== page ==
Sunday, June 5, 2011


Well I don't know if everyone might feel the same way about dreams as I do, but I believe sometimes that in our dream state that our subconcious tries to tell us stuff from time to time.

One time about 3-5 years ago, I had one of these dreams that still makes me wonder to this day, if something / someone was trying to tell me something or not. At the time I just finished vocational school, and I was unemployed about 4 months in a row trying to find a job, and me and my Fiance at the time were stuggling to survive.

I was dreaming at the time that Me, her and my parents were driving to the river in our local time to go on a boat ride, and I was really excited, but this gravel road was long and narrow, and along the way I was seeing some that made me go WTF..!! OMgZ...!!!!!11!!1! Well there were people all over the place, standing around fire barrels and such, and they were people from lawyer looking people talking on cell phones, to poor homeless people trying to stay warm and by these people on this road were white painted door frames, with closed doors and when we were driving by one person quickly ran in the door and there was this pure goldish/white light

Then I woke up and I felt like there wasn't any issues, like I was on top of the world and just had this feeling of pride or satisfaction. I was wondering if subconciously I was telling myself that there were many paths in life and that you just have to pick were you go, then suddenly like a week later I got a job, yeah it wasn't the type of job that I wanted and still work there, but there is some sort of satisfaction knowing that this place is stable as long as you atleast try.

Wednesday, June 1, 2011

Well another increase in Taxes..

Get ready for higher Social Security taxes!

They will go up by 2%, from 4.5% this year to 6.2% next year. But that’s only for people who work for an employer. For self-employed Americans, the bite will be double.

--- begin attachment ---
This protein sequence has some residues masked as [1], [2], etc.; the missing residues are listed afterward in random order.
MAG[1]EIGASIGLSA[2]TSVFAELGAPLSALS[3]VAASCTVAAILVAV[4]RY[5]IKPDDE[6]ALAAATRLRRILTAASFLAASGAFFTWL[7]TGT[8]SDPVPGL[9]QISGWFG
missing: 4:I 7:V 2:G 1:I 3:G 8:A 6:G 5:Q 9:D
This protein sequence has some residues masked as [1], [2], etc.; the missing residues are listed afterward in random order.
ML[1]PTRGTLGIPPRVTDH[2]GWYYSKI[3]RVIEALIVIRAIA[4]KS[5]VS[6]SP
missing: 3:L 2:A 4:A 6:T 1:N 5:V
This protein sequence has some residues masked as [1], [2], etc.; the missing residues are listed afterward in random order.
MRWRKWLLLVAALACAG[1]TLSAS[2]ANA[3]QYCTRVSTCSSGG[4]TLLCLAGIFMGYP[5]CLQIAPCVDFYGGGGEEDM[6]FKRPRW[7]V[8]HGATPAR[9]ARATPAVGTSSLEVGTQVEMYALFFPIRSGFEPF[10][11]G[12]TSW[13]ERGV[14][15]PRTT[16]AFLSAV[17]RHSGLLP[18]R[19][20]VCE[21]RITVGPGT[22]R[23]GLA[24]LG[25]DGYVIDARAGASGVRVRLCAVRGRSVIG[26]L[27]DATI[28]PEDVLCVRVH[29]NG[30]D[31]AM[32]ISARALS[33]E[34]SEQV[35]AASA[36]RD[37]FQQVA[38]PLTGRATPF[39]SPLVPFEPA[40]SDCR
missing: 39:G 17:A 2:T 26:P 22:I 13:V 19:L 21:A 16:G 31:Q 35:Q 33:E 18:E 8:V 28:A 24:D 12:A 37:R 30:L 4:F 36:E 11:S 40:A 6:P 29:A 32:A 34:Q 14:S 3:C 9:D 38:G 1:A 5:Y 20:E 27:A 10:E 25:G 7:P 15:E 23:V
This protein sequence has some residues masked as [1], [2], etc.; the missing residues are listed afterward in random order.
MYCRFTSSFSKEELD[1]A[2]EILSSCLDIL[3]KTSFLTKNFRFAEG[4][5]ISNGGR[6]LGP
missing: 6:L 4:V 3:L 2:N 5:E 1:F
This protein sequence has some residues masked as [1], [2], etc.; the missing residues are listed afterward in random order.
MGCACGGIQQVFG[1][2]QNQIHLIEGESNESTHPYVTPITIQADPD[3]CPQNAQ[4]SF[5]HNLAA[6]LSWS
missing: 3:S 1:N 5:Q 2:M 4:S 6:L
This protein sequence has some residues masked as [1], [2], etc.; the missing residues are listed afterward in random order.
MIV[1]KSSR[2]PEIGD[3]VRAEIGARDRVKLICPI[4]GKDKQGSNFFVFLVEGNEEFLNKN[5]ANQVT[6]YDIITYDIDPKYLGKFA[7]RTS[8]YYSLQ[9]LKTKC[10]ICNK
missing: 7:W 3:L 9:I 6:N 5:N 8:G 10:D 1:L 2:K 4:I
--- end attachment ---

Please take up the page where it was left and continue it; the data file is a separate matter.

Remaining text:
As explained by Bill Bischoff of, May 27, 2011:
For 2011, the Social Security tax hit is less because of a one-year 2% point reduction in the Social Security tax withholding rate on wages — from the normal 6.2% to 4.2% (your employer’s 6.2% rate is unchanged). For 2012 and beyond, however, Social Security tax withholding on your wages will jump back to the standard 6.2% rate.
If you’re an employee, your wages are hit with the 12.4% Social Security tax up to the annual wage ceiling. Half the Social Security tax bill is withheld from your paychecks. The other half is paid by your employer. That arrangement is very deceptive because unless you closely examine your pay stubs, you may be blissfully unaware of how much the Social Security tax actually costs because your employer isn’t really paying your Social Security tax. Your employer’s “share” of your Social Security tax is actually part of your entire pay-and-benefits salary package.
While many employees may not realize the magnitude of the Social Security tax, self-employed folks know it all too well. That’s because the self-employed must pay the entire 12.4% tax rate out of their own pockets, based on the amount of their net self-employment income.
For both 2010 and 2011, the Social Security tax self-employment income ceiling is $106,800 (same as the wage ceiling for employees). So if your 2010 self-employment income was $106,800 or more, you paid the Social Security tax maximum of $13,243 last year (12.4% x $106,800 = $13,243).
In 2011, the hit will be less thanks to a one-year 2 percentage-point reduction in the Social Security tax rate on self-employment income — from the normal 12.4% to 10.4%. For 2012 and beyond, however, the Social Security tax on self-employment income is scheduled to return to the standard 12.4% rate.
The article’s writer, Bischoff, estimates that in the course of his 35-year working life, he has paid $219,000 in Social Security tax and his employers paid another $41,000. That amounts to $260,000 in total.
Bischoff writes: “if I could get the $260,000 back, stop paying the tax, and forego receiving any benefits, I would do it in a heartbeat. In fact, if I could just stop paying the tax in exchange for walking away from any future benefits, I would do that too. Why? Because I have big doubts I will actually receive the promised level of benefits when the time comes…the system is now projected to run out of money in 2036 unless taxes are raised or benefits are cut.”
I have bad news for Bischoff:
The Social Security system is already broke.
In January this year, the Congressional Budget Office issued a little-noticed report that Social Security will effectively run a $45-billion deficit in 2011 and continue to run deficits totaling $547 billion over the coming decade.